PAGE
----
Adult Object Lesson: Luke 11:1-13

medium_4359212372Lord, teach us to pray.

Today’s object is a door or perhaps a knocker. You’ll want to be able to physically knock in some way or other as you teach today’s object lesson.

The subject today is prayer.

Prayer or conversation with God is foundational to faith. Yet so many people feel inadequate when it comes to prayer.

Today’s gospel starts with this inadequacy. “Lord, teach us to pray.”

The disciples plead with Jesus for help in talking to God. There was no door between them and God. They could reach out and touch him. Yet, they felt inadequate.

Jesus gives them a brief example of prayer using the words that have come to be known as the Lord’s Prayer. However, Jesus knows that the problem is not the words but the attitude we have when we stand at the door and knock. He quickly moves on by telling a story.

Knocking on a door, as any salesperson knows, is frightening. You don’t know what might happen or whom you might encounter. You might be turned away—rejected. There is no worse feeling. It’s feels a bit safer when we know who is behind the door.

Jesus knows our fear.

He tells the story about the man who was embarrassed that he was ill-prepared to welcome a guest. The man didn’t let his shortcomings stop him from trying. It may help to remind your learners that in biblical times it was a true embarrassment to be unable to meet the needs of a stranger asking for hospitality. Modern hearers of this word will be tempted to side with the neighbor who was dragged out of bed in the middle of the night.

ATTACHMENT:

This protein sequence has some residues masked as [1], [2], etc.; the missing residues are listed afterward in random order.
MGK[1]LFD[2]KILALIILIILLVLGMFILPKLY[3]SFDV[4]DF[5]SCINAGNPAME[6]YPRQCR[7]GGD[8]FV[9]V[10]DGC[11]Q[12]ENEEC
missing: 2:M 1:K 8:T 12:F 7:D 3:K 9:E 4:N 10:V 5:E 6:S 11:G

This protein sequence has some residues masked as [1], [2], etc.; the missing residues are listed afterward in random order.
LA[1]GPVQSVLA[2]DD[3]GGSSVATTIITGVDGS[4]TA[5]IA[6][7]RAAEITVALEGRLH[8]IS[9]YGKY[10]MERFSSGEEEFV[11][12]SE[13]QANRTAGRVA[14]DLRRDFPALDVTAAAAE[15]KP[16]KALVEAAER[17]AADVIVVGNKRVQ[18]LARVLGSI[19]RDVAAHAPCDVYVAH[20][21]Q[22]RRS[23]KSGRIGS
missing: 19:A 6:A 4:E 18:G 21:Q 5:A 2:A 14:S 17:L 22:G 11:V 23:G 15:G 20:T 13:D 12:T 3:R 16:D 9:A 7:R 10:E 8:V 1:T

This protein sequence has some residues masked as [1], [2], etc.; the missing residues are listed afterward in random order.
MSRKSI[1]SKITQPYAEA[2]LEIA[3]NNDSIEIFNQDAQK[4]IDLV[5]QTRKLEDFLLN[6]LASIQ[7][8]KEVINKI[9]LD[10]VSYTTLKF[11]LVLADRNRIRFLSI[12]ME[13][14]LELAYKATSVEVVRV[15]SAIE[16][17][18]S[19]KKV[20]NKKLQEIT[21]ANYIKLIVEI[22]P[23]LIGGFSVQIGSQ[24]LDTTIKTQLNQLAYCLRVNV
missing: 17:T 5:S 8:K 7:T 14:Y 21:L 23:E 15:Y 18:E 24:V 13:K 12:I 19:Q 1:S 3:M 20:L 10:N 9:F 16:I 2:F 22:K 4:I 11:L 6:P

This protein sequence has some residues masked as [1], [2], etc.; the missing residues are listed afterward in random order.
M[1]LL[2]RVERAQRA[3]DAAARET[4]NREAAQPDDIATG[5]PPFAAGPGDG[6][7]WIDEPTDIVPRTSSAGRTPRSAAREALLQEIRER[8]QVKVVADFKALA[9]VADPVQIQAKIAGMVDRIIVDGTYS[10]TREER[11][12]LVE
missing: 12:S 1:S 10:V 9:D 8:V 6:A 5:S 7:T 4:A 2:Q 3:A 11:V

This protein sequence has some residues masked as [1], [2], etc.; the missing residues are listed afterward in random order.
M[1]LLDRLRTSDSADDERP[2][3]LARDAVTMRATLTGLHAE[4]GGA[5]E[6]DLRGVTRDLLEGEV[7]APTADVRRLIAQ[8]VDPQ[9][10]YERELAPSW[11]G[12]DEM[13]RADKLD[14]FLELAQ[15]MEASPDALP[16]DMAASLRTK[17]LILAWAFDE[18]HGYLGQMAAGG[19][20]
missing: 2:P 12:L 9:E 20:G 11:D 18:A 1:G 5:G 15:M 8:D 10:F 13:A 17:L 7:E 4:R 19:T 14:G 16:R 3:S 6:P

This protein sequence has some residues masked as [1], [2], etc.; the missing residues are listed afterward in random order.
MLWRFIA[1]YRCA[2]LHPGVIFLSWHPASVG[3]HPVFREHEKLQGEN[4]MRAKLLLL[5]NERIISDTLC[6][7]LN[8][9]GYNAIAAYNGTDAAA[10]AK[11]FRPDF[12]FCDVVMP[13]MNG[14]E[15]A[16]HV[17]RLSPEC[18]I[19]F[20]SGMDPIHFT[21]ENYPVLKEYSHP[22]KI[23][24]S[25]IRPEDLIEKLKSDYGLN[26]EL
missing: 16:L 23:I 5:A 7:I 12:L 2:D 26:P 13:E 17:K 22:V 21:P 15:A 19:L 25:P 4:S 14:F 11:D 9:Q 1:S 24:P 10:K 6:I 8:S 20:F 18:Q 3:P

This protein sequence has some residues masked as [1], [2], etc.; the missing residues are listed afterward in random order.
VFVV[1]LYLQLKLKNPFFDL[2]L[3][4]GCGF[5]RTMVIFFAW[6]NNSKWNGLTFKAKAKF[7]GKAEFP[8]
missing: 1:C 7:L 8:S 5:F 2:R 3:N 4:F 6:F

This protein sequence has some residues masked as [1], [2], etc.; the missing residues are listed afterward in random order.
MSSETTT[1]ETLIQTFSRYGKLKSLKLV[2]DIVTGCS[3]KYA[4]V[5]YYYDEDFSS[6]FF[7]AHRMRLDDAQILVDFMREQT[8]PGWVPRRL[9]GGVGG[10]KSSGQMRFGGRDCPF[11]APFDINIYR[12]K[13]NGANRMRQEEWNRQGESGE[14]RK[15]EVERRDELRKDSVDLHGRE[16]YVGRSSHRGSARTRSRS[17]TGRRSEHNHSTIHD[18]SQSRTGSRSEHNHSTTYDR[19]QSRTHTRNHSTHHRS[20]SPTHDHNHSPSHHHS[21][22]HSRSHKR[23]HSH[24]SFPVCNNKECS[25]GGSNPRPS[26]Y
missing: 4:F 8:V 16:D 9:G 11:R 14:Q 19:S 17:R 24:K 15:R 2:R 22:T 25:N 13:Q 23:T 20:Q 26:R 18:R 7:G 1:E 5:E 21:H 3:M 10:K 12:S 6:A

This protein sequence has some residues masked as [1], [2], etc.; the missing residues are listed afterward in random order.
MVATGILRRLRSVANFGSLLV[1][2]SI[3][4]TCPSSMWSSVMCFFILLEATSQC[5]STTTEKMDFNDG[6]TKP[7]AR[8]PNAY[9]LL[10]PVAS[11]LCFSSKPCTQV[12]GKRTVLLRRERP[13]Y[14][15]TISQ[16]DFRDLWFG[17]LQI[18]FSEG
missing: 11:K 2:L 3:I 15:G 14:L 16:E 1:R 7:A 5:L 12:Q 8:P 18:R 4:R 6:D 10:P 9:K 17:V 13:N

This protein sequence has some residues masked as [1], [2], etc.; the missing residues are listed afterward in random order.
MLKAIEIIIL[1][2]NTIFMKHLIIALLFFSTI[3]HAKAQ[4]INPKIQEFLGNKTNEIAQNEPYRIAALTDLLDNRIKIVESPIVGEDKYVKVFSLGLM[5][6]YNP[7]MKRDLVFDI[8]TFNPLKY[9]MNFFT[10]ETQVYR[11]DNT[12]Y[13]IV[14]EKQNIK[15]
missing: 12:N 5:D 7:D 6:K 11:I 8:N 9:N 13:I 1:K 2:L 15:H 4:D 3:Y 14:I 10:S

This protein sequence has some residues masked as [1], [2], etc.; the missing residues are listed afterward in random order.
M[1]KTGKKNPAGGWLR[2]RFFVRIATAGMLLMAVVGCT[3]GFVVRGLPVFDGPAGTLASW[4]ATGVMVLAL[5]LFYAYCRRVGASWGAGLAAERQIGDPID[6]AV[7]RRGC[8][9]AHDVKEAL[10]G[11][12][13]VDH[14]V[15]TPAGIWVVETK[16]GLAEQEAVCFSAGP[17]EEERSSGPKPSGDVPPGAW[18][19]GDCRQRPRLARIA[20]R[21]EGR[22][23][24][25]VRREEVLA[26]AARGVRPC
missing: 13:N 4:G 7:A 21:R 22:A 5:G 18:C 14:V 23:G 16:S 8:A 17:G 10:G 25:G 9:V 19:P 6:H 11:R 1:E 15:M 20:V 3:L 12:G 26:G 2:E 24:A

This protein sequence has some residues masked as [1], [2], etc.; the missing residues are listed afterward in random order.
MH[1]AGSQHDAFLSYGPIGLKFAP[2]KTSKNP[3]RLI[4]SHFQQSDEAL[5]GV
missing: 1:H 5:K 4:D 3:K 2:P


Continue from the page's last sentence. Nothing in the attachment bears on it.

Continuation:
The man in Jesus’ story was humiliated when he went to a neighbor at the most inopportune time. When the neighbor tried to turn him away, he persisted. He was willing to risk his honor, pride and reputation to knock again and again on the neighbor’s door until his plea was answered. Jesus wants us to have that same need to knock on His door no matter what our state.

Today’s passage ends with a promise from Jesus. It’s still all about knocking on the door.

Have your learners repeat the passage once or twice. Some will know it by memory.

“Ask, and it will be given to you; search, and you will find; knock, and the door will be opened for you. For everyone who asks receives, and everyone who searches finds, and for everyone who knocks, the door will be opened”

It’s not a bad passage to memorize. It will come in handy when we reach out with all our feelings of inadequacy to knock on God’s door. We don’t know what will happen when the door opens. But we DO know who is waiting to open the door! We knock with God’s permission and promise — and that’s half the battle. He has already helped us. He gave us the words to use. And we need to nurture our faith to be able to receive the answer.

Here is another visual help. Most of us pass this reminder every day in our neighborhoods and perhaps even our own homes. We see it on TV in every manner of home — Christian and non-Christian.

f0208-03It’s a standard door design dating to colonial America—the cross and Bible door. The pattern forms the cross on top and open Bible below. Your adult learners can think of this passage when they see this door—and before they knock on it!

Opening photo credit: JohnnyEnglish via photopin cc